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Case Reports in Medicine
Volume 2017, Article ID 5769837, 5 pages
https://doi.org/10.1155/2017/5769837
Case Report

More Than a Decade of Misdiagnosis of Alternating Hemiplegia of Childhood with Catastrophic Outcome

1King Abdulaziz Medical City, King Saud bin Abdulaziz University for Health Sciences, Jeddah, Saudi Arabia
2King Abdulaziz University, Jeddah, Saudi Arabia
3King Abdullah International Medical Research Center, King Saud bin Abdulaziz University for Health Sciences, Jeddah, Saudi Arabia
4King Saud bin Abdulaziz University for Health Sciences, Jeddah, Saudi Arabia
5Batterjee Medical College, Jeddah, Saudi Arabia

Correspondence should be addressed to Hussein Algahtani; moc.liamtoh@inathaglah

Received 26 March 2017; Revised 7 July 2017; Accepted 19 July 2017; Published 16 August 2017

Academic Editor: Mamede de Carvalho

Copyright © 2017 Hussein Algahtani et al. This is an open access article distributed under the Creative Commons Attribution License, which permits unrestricted use, distribution, and reproduction in any medium, provided the original work is properly cited.

Abstract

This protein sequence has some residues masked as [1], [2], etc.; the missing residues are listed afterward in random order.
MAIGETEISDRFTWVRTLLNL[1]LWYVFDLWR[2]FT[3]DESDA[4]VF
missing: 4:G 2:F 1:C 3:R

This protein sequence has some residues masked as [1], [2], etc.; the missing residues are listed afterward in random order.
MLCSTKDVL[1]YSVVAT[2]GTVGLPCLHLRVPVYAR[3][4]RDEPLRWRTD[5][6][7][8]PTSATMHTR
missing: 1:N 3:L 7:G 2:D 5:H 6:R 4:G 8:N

Alternating hemiplegia of childhood (AHC) is a distinct clinical disorder characterized by recurrent episodes of hemiplegia, abnormal ocular movement, and progressive developmental delay. It is an extremely rare genetic disorder related to ATP1A3 gene mutations. In this paper, we present a case of AHC in which the diagnosis was missed for many years until severe hypoxic brain insult occurred from prolonged status epilepticus. Not only we are presenting an interesting clinical entity and radiological images, but also we are shedding the light on a rare genetic disease with catastrophic sequelae. The challenges in diagnosis and treatment lead to a poor outcome as seen in our case. Although early recognition and accurate diagnosis and treatment of the disease may not change the outcome, counseling of the family may change their expectation and reduce their frustration. Referral to a center with expertise in genetic disorders and access to genetic laboratories is of paramount importance in the diagnosis of this disease. Due to the rarity of this disease in Saudi Arabia, a genotype-phenotype correlation is not feasible.